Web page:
Working Smarter, Not Harder

keep-calm-and-think-work-smarter-not-harder

Source: Lifehack.org

 

WORK-LIFE BALANCE

As I work to perfect my “Work-Life” Balance, I have found that I haven’t been utilizing my time and resources as effectively as I could and this blog entry details some of the ways in which I have developed to address this imbalance.  In 2015, I wrote a lot, but did not maximize the submissions part of my writing.  In 2016, I wrote a little, but I really focused on the submissions aspect, and did not really focus as much on my writing.  This year, I’ve tried to focus on both, but the amount of schoolwork has limited my ability to really write creatively, as you can see through the lack of blog entries that I have posted this year.  So, I had fallen back to prioritizing submissions as a way to still feel connected with the creative writing part of my life.

STEPPING STONES

However, after recently dusting off an older story that was already published and sending it to a market that accepts reprints, I realized that I already have a cache of material, that with a little reworking, that I can use as “stepping stones” to create longer, and more lucrative works.  Ship of Shadows (SoS) is a story that I created, submitted and was published in Visions IV: Space Between Stars.  I have detailed its genesis in this blog entry.  I am really proud of this story, but rather than try to reprint it in other Visions IVanthologies/markets (although I totally could as the rights have reverted back to me), I wondered if there was a way to “expand” upon it in some way, and to make it longer and more in-depth.  In other words, was there a way that I could revise (“re-vision”) the story and take the same “kernel” of the story, but “re-see” it in a new, longer form work?  I then began to brainstorm what that would look like.  First, I would need to know what longer form work is it that I’m envisioning.  The options that I would be interested in working on at the moment are graphic novels, screenplays, and novels.  In my mind, the next logical stepping stone up from a short story is the graphic novel–it is short enough to be read in one sitting (in many cases), but tells a more elaborate story.  I already know that the characters, setting, and plot are strong because it was published (& something an editor paid to publish), so why not work smarter and try to “build” upon a structure that I already know has the potential for success?  So I am currently working on outlining the graphic novel version of SoS.  I am hopeful that I will be able to write a strong rough draft from my outline during my Summer Break.  I will, of course, be detailing its construction in this blog.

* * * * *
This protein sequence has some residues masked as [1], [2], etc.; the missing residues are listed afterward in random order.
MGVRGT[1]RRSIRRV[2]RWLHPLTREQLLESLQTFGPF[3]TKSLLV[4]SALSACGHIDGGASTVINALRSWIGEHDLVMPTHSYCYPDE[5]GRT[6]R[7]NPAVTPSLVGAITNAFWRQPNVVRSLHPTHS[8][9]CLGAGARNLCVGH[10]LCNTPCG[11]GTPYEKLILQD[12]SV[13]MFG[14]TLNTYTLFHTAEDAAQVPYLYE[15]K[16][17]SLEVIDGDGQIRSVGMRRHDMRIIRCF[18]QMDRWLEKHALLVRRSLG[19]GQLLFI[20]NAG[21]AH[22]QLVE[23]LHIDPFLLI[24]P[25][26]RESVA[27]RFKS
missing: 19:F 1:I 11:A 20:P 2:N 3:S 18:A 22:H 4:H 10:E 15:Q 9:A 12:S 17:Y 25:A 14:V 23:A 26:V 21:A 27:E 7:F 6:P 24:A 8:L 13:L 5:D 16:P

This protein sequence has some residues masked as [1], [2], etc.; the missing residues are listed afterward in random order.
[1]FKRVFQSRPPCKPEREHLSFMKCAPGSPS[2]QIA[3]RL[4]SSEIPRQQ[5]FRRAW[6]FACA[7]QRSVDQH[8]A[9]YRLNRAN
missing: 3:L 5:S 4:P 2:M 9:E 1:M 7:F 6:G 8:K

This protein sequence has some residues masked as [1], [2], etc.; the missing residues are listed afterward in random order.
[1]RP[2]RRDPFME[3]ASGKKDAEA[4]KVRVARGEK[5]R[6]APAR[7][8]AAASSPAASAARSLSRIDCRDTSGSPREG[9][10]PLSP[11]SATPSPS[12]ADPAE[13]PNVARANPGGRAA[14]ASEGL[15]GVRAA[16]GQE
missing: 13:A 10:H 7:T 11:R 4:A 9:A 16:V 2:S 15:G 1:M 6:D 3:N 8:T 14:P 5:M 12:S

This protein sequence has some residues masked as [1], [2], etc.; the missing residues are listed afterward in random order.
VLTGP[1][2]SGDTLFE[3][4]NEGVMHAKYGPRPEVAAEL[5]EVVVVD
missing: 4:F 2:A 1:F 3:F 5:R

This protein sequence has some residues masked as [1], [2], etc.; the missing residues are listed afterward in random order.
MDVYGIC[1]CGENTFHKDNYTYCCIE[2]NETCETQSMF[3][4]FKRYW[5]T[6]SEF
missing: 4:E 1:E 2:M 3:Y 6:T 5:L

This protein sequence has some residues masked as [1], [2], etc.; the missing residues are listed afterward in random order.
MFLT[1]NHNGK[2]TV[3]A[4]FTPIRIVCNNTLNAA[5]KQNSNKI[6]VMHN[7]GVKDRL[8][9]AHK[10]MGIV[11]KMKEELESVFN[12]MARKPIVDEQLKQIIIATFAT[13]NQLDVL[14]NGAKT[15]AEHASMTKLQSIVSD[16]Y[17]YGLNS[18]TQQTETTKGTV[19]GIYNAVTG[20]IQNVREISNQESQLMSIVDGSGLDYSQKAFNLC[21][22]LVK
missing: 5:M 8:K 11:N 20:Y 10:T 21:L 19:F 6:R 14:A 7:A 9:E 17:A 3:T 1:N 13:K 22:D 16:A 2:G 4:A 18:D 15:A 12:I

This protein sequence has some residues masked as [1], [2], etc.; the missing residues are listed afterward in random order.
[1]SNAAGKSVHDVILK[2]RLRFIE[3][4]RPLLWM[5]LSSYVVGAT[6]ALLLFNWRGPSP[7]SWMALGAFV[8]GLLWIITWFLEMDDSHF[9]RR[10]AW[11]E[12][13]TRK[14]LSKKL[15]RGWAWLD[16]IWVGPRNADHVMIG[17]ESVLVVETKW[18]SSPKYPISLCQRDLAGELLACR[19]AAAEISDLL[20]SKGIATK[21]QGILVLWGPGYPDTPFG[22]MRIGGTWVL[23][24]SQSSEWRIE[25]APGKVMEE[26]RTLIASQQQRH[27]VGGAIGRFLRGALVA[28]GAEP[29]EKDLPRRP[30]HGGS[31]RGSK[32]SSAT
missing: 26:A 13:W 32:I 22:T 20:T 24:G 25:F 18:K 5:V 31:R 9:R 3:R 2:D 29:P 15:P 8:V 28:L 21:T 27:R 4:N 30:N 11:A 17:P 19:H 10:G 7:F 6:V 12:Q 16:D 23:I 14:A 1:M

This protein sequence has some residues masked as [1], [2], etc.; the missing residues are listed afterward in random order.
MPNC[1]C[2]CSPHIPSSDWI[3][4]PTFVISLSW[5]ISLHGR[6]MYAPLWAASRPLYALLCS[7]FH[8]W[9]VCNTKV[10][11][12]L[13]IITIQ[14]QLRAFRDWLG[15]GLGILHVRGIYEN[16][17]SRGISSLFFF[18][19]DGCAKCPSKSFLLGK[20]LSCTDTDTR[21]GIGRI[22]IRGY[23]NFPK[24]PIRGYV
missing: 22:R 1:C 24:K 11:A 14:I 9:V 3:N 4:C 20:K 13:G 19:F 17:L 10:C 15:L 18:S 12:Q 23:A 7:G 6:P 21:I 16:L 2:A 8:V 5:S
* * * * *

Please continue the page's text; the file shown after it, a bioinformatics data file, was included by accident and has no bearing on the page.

MAXIMIZING FREE TIME

Okay, look, I’m a PhD student.  My days are jam-packed with reading, teaching, reading, working, reading, writing (academic), reading, grading, reading, reading, reading . . . you get the picture.  Heck, even as I type these very words, I have a 5-7 page paper to complete and an annotated bibliography to start, so my time is precious to me.  This, unfortunately, means that creative writing has gotten the short shrift during the past two semesters.  I realize, however, that I have a lot of time (free) built into my days that I’m not utilizing in a very productive way.  On those days where I’m “free” (i.e., no classes, I should take an hour as I’m eating to simply write on the current draft that I’m working on).  On the days I have to “work” (i.e., days where I have classes or academic commitments, I should simply outline/rough draft future works).  That way, I’m always working on something current and will be ready for those extended “Breaks” (Summer & Winter) when I can devote my full time and resources to the things that I’ve outlined or rough drafted.  On weekends, my time should be used for preparing submissions.  If I can somehow achieve and maintain this balance, I think my writing production and my satisfaction with the writing process will improve immensely.

Well, that’s all I have time for this week.  I’ve got assignments to write, papers to grade, and books to read, so I’ll sign off.  Here’s hoping you have a successful week, and with luck, hopefully I’ll have a successful writing week as well.

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Score One for the Good Guys! Ship of Shadows–in Visions IV: Space Between Stars

Visions IV

So last week, I was super discouraged with life in general and the Sci-Fi/Fantasy genre in particular.  As a self-proclaimed good guy (a la Captain America/Luke Skywalker in my own humble assessment 🙂 ) I felt I was getting the short end of the stick on pretty much everything last week.  Then to top it off, everything I tried to read for enjoyment seemed to be some poorly written pastiche of Game of Thrones, Breaking Bad, or Walking Dead (where the bad guys get to win).  Argh!  It was enough to make a grown man scream (or in my case, post a disconsolate blog entry).

And then comes this news from the wonderful Carrol Fix–the book that has my story that I worked on and submitted in February 2016 is OUT NOW!

YAY, Carrol!

Here is the full Press Release.  Please, Please, PLEASE, consider purchasing a copy, if not for my story being inside of the book, please consider purchasing a copy to show that sometimes the “Nice Guys” get to win!

Visions IV

Visions IV: Space Between Stars Cover

The Antidote to Boring Scifi!
It’s time to read
Visions IV
Space Between Stars

• When an influenza decimates everyone else aboard the colony ship, Evalynn Santori discovers unexpected companions.

• Should past knowledge always be preserved? Even if that knowledge is dangerous to what remains of the human race?

• Vampires in outer space. What could happen to the polymorphous vampiric body away from sunlight and gravity?